An ancient Italian town which disappeared after its abandonment 1,500 years ago and now lies buried underground has been mapped by researchers for the first time.

The street plan reveals the location of a theatre, marketplace and other buildings on the site of Interamna Lirenas in the Liri Valley of Southern Lazio.

It debunks previous views that the town, originally founded as a Roman colony in the 4th century BC and located 50 miles south of Rome, was nothing but a sleepy backwater.

Martin Millett, Laurence Professor of Classical Archaeology at the University of Cambridge and Fellow of Fitzwilliam College, said the complete street plan showed Interamna Lirenas was a bustling urban centre in its own right.

He said: “It shows that this was a lively and busy place, even though most scholars have reckoned that it was marginal and stagnating. We have also carried out research in the surrounding countryside which adds to the picture because it shows that the nearby farmland was thriving as well.”

After it was abandoned around the year 500 CE, the town was scavenged for building materials and, over time, its remains were completely lost from view.

Today, the site is an uninterrupted stretch of farmland, with no recognisable archaeological features. Archaeologists have known of its existence but it has never been excavated.

Researchers have now produced the first images of the ancient site, using geophysical methods that allowed them to look beneath the surface of the earth and map the layout of the entire settlement, which spans 25 hectares.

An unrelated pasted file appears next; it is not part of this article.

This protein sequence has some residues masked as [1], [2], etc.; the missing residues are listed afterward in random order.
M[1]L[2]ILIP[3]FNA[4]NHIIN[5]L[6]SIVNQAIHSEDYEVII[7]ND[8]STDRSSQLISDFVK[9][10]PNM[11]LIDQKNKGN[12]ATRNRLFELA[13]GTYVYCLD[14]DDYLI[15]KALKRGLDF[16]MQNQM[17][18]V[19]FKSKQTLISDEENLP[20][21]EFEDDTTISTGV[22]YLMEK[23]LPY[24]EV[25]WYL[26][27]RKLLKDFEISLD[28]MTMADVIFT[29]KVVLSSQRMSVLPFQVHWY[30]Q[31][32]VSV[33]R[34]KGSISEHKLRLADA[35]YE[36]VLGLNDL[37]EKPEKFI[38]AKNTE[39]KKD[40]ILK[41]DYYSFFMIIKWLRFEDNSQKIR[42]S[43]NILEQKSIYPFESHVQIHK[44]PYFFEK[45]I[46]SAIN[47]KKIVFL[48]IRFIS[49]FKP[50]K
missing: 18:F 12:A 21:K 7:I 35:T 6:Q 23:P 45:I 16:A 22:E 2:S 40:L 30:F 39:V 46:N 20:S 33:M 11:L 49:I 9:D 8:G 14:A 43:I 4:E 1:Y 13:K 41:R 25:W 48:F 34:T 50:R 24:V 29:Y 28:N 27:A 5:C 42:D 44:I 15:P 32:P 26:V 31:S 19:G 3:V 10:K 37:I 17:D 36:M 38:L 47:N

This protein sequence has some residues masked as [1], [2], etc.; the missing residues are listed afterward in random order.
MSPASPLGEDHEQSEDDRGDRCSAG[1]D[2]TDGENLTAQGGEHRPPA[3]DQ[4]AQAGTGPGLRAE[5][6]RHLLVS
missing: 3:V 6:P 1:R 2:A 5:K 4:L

The resulting pictures have thrown up surprises. The large marketplace and theatre suggest that it was an economic and social centre in its own right.

The map also challenges theories that Roman colonial settlements followed the same template.”Having the complete street plan and being able to pick out individual details allows us to start zoning the settlement and examine how it worked and changed through time,” Prof Millett said.

The images are the result of a project which began in 2010 that aims to understand more about what happened in towns established by the Romans as colonies following the conquest of Italy.

Interamna Lirenas was chosen because in spite of its size, it did not expand significantly during the high point of Rome’s Imperial Age, meaning that it retained much of its original colonial shape and features.

The Cambridge team is now about to embark on a five-year project to develop the study and are planning the first proper archaeological excavation. Further studies should also help to confirm how many people lived in the settlement at different times.

“Part of our analysis involves trying to say which areas were used for housing and what types of houses they were,” Prof Millett said. “Until we have been able to do this it will be difficult to put a firm figure on the population. However, we are talking about a community of a few thousand people.”